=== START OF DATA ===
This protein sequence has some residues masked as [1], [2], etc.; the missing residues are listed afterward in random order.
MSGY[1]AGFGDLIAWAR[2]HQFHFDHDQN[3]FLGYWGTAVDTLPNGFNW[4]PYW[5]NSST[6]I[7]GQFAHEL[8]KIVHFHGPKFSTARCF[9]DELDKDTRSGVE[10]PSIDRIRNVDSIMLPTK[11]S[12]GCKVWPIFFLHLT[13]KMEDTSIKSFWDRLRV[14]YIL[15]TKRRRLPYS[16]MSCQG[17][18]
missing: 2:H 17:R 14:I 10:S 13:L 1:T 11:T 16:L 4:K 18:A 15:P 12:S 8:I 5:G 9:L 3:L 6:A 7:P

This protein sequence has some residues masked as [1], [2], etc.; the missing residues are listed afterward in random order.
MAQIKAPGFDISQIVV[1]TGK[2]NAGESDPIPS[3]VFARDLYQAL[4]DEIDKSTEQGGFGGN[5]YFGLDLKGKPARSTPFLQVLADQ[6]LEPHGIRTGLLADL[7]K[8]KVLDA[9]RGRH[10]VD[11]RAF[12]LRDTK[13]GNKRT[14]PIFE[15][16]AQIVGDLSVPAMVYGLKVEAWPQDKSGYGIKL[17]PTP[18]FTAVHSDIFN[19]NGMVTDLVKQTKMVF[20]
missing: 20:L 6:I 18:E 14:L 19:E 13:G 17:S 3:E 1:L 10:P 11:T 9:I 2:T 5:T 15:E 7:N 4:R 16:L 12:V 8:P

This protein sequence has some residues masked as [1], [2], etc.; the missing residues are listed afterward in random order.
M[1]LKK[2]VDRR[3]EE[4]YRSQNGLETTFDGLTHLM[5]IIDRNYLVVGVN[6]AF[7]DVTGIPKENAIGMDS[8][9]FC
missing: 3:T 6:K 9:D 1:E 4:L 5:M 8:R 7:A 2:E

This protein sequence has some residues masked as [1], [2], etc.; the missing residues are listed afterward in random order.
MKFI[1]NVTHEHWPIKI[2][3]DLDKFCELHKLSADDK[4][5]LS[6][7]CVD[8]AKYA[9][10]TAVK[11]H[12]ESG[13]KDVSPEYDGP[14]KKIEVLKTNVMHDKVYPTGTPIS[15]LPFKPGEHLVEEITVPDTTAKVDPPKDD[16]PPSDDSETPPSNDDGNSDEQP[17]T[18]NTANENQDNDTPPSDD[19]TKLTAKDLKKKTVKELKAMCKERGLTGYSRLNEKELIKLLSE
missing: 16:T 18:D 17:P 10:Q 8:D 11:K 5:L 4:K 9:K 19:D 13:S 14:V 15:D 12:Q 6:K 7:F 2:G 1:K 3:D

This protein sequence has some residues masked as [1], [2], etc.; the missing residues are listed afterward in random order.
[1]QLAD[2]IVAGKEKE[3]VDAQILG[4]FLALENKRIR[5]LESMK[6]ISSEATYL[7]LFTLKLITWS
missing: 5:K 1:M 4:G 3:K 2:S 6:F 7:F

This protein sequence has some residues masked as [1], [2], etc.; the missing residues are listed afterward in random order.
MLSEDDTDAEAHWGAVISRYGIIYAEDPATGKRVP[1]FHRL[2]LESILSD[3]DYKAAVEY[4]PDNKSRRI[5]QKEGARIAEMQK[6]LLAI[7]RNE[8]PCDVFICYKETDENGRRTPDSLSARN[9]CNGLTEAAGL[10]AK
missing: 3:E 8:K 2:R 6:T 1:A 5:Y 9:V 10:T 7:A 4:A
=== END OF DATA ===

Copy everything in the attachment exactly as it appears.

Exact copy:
This protein sequence has some residues masked as [1], [2], etc.; the missing residues are listed afterward in random order.
MSGY[1]AGFGDLIAWAR[2]HQFHFDHDQN[3]FLGYWGTAVDTLPNGFNW[4]PYW[5]NSST[6]I[7]GQFAHEL[8]KIVHFHGPKFSTARCF[9]DELDKDTRSGVE[10]PSIDRIRNVDSIMLPTK[11]S[12]GCKVWPIFFLHLT[13]KMEDTSIKSFWDRLRV[14]YIL[15]TKRRRLPYS[16]MSCQG[17][18]
missing: 2:H 17:R 14:I 10:S 13:L 1:T 11:T 16:L 4:K 18:A 15:P 12:S 8:I 5:G 9:L 3:L 6:A 7:P

This protein sequence has some residues masked as [1], [2], etc.; the missing residues are listed afterward in random order.
MAQIKAPGFDISQIVV[1]TGK[2]NAGESDPIPS[3]VFARDLYQAL[4]DEIDKSTEQGGFGGN[5]YFGLDLKGKPARSTPFLQVLADQ[6]LEPHGIRTGLLADL[7]K[8]KVLDA[9]RGRH[10]VD[11]RAF[12]LRDTK[13]GNKRT[14]PIFE[15][16]AQIVGDLSVPAMVYGLKVEAWPQDKSGYGIKL[17]PTP[18]FTAVHSDIFN[19]NGMVTDLVKQTKMVF[20]
missing: 20:L 6:I 18:E 14:L 19:E 13:G 17:S 3:E 1:L 10:P 11:T 9:I 2:T 5:T 15:E 7:N 4:R 16:L 12:V 8:P

This protein sequence has some residues masked as [1], [2], etc.; the missing residues are listed afterward in random order.
M[1]LKK[2]VDRR[3]EE[4]YRSQNGLETTFDGLTHLM[5]IIDRNYLVVGVN[6]AF[7]DVTGIPKENAIGMDS[8][9]FC
missing: 3:T 6:K 9:D 1:E 4:L 5:M 8:R 7:A 2:E

This protein sequence has some residues masked as [1], [2], etc.; the missing residues are listed afterward in random order.
MKFI[1]NVTHEHWPIKI[2][3]DLDKFCELHKLSADDK[4][5]LS[6][7]CVD[8]AKYA[9][10]TAVK[11]H[12]ESG[13]KDVSPEYDGP[14]KKIEVLKTNVMHDKVYPTGTPIS[15]LPFKPGEHLVEEITVPDTTAKVDPPKDD[16]PPSDDSETPPSNDDGNSDEQP[17]T[18]NTANENQDNDTPPSDD[19]TKLTAKDLKKKTVKELKAMCKERGLTGYSRLNEKELIKLLSE
missing: 16:T 18:D 17:P 10:Q 8:D 11:K 5:L 4:K 9:K 19:D 13:S 14:V 15:D 12:Q 6:K 7:F 2:G 1:K 3:D

This protein sequence has some residues masked as [1], [2], etc.; the missing residues are listed afterward in random order.
[1]QLAD[2]IVAGKEKE[3]VDAQILG[4]FLALENKRIR[5]LESMK[6]ISSEATYL[7]LFTLKLITWS
missing: 5:K 1:M 4:G 3:K 2:S 6:F 7:F

This protein sequence has some residues masked as [1], [2], etc.; the missing residues are listed afterward in random order.
MLSEDDTDAEAHWGAVISRYGIIYAEDPATGKRVP[1]FHRL[2]LESILSD[3]DYKAAVEY[4]PDNKSRRI[5]QKEGARIAEMQK[6]LLAI[7]RNE[8]PCDVFICYKETDENGRRTPDSLSARN[9]CNGLTEAAGL[10]AK
missing: 3:E 8:K 2:R 6:T 1:A 5:Y 9:V 10:T 7:A 4:A